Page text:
Ukraine: Podcast Episode 101

Dennis had the honor of interviewing Dr. John Quinn who's on the ground working Role 1 medical operations for an NGO somewhere in Ukraine. The lessons being learned by John and others during the early days of this conflict and the past 8 years can be used to help those on the ground now and … Continue reading Ukraine: Podcast Episode 101

Joint Trauma System Newsletter Update

The Joint Trauma System and Defense Committees on Trauma are made up of several committees including the Committee on Tactical Combat Casualty Care (CoTCCC), the Committee on EnRoute Combat Casualty Care (CoERCCC) and the Committee on Surgical Combat Casualty Care (CoSCCC). These committees, along with the other branches of the JTS, strive to share lessons learned, data, research and form recommendations to DoD medical communities.

Improvised Field Medicine Shopping List for the Austere Clinician

From tourniquets to chest seals, our community has been at the forefront of innovating, problem solving and improvising when not able to get a commercially tested and manufactured device. A purpose-made, evidence-based solution should always be primary in the PACE plan. After the primary manufactured and evaluated product is exhausted, what then?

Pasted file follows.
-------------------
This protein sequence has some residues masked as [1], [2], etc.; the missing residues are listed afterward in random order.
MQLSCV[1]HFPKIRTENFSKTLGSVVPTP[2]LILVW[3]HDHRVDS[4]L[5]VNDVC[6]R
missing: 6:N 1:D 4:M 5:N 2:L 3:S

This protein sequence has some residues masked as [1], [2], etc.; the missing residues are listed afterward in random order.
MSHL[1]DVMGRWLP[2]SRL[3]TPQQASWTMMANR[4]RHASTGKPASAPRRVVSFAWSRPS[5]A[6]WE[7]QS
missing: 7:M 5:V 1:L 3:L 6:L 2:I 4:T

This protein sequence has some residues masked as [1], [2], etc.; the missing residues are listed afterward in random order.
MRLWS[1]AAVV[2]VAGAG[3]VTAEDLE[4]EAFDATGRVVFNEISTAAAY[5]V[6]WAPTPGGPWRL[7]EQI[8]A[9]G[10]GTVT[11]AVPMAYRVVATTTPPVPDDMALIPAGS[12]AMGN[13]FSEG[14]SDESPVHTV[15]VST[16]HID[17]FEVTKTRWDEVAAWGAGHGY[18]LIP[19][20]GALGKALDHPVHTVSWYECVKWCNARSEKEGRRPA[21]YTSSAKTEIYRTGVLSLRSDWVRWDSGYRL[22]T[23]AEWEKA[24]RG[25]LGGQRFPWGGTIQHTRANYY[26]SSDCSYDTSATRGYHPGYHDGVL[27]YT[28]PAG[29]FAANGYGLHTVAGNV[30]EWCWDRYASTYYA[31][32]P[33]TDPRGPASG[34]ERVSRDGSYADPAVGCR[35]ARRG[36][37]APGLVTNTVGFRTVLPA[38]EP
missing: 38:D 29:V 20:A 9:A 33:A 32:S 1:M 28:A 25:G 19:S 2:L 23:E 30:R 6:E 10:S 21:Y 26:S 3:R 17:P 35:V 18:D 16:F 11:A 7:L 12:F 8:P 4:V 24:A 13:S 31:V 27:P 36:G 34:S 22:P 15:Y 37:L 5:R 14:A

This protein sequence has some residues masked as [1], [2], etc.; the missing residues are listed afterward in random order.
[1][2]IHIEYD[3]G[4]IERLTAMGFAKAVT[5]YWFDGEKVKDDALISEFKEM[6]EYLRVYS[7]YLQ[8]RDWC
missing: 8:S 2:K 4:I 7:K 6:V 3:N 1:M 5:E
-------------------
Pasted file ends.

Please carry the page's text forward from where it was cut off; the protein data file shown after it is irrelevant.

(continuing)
Medical Support to Resistance: Special Warfare Article

This article first appeared in the Jul-Sep 2019 Special Warfare Magazine which can be found open-source at SURVIVABILITY MEDICAL SUPPORT TO RESISTANCE BY SERGEANT FIRST CLASS JAKE HICKMAN, U.S. ARMY; COLONEL JAY BAKER, U.S. ARMY; AND LIEUTENANT COLONEL ELIZABETH ERICKSON, U.S. AIR FORCE Hope is a primary driver of resistance movements, and the best … Continue reading Medical Support to Resistance: Special Warfare Article

Podcast Episode 69: Hot Weather Injury

Hot weather injuries are an issue medics have to account for even when not deployed. Proper planning, recognition and treatment can greatly reduce frequency and severity of these patients and their outcomes. Before you listen to podcasts, let's go over some talking points as a little pop quiz or a refresher to stay humble and … Continue reading Podcast Episode 69: Hot Weather Injury